Language and Linguistics

Inductive structure characteristics difference in deductive Examples

Inductive structure

The inductive structure is one of the ways in which a writer, scientist, researcher or journalist organizes the information in a text and argues his thesis. Remember that a thesis is a premise that you want to verify or refute through arguments, data or facts.

An inductive structure can be recognized because the thesis is at the end. From the beginning and during its development, what it is trying to demonstrate is being built. Let’s see it with a simple example: “Luisa is a painter. Luisa fights against procrastination. Ergo, all painters fight against procrastination ”.

As can be seen, the argument goes first (“Luisa is a painter. Luisa procrastinates”) to reach a conclusion (“Painters procrastinate”). In other words, the inductive structure goes from the particular to the general.

When someone is writing an essay, a degree thesis, a master’s or doctoral thesis, the choice of structure will largely depend on the nature of what is being researched. In general, humanistic texts have an inductive structure (novels, philosophical essays, journalistic reports …).

Inductive structure characteristics

Inductive structure refers to the practice of deriving or inducing general premises, theories, or statements from specific and concrete observations. An inductive approach has the following characteristics:

Presentation of the thesis at the end

As we have already said, the thesis is presented at the end, as a conclusion. The development of the essay is the argumentation that the author builds, through reasons, to reach it.

“This is so, and so, and also so. For all the above, we come to the conclusion that this is the way it is ”. This is what is known as bottom-up logic.

The reader collaborates

In the inductive structure the role of the reader is important, because it is he who follows the reasoning and can realize that it is true or false. In other words, we hope that it is he, this reader, who reaches his own conclusions.

Indirect structure

We mean who prefers to show than to say. What happens does not count from the beginning, he puts together the facts or the arguments and then at the end he establishes the theory or the hypothesis.

Is thoughtful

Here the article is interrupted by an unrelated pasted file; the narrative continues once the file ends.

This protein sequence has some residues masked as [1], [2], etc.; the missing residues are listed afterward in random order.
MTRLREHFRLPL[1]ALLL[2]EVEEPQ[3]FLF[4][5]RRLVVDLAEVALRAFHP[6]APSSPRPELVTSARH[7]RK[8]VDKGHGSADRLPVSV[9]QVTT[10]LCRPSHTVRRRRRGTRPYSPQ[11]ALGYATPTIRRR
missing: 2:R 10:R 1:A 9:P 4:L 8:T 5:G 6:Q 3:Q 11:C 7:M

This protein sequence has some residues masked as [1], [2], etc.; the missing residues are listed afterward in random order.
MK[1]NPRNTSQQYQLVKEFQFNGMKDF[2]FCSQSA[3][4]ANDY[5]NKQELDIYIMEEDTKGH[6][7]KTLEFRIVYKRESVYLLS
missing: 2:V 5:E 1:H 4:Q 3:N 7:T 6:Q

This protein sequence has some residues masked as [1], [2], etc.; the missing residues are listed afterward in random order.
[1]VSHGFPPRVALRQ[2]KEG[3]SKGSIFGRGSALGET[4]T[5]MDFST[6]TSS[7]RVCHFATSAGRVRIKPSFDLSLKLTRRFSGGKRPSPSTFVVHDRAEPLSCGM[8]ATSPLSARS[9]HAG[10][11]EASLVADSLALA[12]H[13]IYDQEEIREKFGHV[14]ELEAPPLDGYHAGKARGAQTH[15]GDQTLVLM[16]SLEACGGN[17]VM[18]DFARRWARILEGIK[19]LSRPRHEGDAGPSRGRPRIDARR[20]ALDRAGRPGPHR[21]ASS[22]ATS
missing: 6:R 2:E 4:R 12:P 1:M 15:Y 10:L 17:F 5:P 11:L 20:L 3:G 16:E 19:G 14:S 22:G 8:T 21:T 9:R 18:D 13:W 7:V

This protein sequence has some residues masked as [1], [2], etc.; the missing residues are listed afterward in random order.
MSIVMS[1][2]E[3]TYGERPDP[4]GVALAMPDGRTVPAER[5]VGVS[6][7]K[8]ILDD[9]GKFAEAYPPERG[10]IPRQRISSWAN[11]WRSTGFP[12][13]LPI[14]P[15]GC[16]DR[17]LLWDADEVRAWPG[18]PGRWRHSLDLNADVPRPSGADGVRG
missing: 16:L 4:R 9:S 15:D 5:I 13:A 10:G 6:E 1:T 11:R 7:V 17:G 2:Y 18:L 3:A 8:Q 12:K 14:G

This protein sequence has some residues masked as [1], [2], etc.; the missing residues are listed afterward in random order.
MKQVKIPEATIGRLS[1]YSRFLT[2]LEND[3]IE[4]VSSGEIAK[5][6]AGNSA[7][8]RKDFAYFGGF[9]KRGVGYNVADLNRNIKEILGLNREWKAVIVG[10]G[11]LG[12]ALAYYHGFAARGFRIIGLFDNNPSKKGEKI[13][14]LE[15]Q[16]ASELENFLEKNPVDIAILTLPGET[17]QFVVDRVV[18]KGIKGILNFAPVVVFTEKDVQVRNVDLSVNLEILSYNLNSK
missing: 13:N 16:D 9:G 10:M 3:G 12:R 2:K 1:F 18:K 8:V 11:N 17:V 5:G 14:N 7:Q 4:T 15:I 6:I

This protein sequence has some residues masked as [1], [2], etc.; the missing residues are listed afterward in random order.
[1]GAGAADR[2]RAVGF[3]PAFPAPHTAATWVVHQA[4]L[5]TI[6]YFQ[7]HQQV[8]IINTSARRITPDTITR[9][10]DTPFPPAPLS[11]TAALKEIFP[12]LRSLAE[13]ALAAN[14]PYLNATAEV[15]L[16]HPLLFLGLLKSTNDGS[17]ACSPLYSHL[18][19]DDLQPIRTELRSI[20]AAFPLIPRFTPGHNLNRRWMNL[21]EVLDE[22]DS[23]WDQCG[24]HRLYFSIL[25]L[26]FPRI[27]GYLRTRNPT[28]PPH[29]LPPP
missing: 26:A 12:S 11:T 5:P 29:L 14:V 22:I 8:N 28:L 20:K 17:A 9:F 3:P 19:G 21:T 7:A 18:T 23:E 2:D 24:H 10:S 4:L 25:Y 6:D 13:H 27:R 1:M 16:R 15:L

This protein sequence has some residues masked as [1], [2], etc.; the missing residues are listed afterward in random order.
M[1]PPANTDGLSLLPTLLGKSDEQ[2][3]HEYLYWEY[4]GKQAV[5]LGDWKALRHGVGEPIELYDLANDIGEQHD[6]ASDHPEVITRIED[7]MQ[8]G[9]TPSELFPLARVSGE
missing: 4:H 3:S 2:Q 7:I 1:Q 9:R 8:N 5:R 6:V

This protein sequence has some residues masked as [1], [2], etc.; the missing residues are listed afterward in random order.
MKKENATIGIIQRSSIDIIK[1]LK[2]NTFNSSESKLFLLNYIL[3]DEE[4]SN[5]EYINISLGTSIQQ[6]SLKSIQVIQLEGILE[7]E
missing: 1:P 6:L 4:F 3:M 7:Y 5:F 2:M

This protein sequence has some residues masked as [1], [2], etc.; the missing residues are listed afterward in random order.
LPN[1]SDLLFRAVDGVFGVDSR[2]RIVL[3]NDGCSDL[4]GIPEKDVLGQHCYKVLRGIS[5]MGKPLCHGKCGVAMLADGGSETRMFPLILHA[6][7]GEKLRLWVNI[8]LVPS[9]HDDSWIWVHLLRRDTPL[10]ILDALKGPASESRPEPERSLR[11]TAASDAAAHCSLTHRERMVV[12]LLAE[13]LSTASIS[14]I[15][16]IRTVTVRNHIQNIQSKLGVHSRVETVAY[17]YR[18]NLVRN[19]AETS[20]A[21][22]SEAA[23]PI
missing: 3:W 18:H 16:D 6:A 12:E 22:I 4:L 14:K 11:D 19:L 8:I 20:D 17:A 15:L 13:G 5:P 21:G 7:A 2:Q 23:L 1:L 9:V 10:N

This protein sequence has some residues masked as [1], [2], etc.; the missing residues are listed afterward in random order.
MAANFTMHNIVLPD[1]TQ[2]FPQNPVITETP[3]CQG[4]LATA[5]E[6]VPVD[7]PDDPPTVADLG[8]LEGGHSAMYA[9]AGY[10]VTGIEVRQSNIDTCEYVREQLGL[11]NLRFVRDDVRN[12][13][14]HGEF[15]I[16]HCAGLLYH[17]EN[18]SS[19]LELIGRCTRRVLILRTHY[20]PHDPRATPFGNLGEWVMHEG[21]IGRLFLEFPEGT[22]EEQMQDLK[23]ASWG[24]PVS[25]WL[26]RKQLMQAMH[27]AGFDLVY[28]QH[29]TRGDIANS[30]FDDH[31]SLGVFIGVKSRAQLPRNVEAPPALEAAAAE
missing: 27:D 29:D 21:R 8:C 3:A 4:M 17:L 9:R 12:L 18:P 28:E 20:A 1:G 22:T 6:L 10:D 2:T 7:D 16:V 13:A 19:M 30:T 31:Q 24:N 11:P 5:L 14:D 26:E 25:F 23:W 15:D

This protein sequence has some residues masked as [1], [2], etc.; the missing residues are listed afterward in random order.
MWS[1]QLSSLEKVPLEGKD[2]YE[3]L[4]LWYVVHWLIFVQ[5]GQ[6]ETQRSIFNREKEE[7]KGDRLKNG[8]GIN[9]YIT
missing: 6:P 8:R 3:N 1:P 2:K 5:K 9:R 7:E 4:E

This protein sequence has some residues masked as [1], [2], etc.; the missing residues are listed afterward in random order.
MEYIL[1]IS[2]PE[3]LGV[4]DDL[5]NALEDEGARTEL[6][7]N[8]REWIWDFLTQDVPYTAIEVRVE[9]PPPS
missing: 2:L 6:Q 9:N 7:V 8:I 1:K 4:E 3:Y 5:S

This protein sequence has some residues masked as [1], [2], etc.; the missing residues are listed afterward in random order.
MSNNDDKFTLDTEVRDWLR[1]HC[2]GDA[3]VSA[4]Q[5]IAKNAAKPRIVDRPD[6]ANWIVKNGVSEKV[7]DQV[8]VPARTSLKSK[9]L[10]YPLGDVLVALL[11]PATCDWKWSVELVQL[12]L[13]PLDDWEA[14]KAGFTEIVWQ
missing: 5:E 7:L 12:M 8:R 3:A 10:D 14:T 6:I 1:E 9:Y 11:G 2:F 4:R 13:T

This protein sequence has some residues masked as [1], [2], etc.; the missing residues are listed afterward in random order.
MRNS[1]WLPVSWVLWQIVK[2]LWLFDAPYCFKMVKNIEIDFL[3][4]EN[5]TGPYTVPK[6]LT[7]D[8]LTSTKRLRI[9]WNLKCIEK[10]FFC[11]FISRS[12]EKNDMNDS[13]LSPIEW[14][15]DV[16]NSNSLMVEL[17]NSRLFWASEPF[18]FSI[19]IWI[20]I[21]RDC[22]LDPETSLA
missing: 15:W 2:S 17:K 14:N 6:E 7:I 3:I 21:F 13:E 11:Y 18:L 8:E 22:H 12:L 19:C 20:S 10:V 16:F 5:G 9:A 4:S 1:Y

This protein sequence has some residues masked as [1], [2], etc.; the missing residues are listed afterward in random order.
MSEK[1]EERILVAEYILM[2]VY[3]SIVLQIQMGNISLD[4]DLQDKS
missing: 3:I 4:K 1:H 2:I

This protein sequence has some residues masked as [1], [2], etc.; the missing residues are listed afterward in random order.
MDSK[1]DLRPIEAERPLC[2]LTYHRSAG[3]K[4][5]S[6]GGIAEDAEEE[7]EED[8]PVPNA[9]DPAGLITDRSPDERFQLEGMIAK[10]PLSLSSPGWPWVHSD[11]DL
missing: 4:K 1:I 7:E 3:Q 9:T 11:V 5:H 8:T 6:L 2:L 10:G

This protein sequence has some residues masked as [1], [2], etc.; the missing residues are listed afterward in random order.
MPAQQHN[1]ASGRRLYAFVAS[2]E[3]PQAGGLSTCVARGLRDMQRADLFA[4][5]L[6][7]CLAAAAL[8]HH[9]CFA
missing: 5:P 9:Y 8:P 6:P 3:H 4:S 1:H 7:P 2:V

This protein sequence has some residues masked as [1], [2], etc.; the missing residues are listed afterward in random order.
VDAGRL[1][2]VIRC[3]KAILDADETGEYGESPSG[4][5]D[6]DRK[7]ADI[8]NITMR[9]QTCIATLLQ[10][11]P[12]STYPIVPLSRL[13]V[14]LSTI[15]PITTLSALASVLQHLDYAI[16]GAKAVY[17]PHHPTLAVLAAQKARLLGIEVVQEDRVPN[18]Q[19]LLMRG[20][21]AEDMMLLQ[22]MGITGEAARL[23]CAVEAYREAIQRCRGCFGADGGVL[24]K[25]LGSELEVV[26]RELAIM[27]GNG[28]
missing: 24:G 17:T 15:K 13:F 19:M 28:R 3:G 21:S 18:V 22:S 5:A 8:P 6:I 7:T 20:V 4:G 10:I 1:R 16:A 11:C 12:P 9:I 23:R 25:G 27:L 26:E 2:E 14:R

The tone used is always reflective. Invites you to follow the argumentative thread through a reflective reading, based on the author’s indications. So the reader can come to a conclusion.

Synthetic structure

It is also said that the inductive structure is of synthesis because it starts from diverse ideas that are joined at the end in a single main idea.

Inductive structure in argumentative texts

Argumentative texts are those that present ordered and organized reasoning through which the author wants to convince the reader of his position or idea.

Now, when the inductive approach is used in an argumentative text, we will see that it starts from particular ideas to reach a general conclusion. Let’s see an example:

“Cars and vehicles that run on fossil fuel have a very high carbon footprint, significantly increasing air pollution. Industrial poles are also a source of pollution, since waste is often not managed efficiently and is dumped into the air or into the oceans and rivers without treatment.

In the world’s most populated cities there is a higher incidence of respiratory problems due, among other things, to increased pollution. Animals and plants are also affected, presenting diseases or disappearing.

To stop polluting is the solution, and there are several ways: to use the bicycle more, to opt for electric cars and biodegradable products and to press for the industries to handle toxic waste responsibly ”.

In this example we see how, from particular problems (such as vehicles that use gasoline or naphtha and industries that dump waste into the air and seas) other problems are generated (such as health problems of the population, and the impact on animals and plants), and that the solution to all this is to opt for lifestyle habits that pollute less, and force industries to handle their waste responsibly.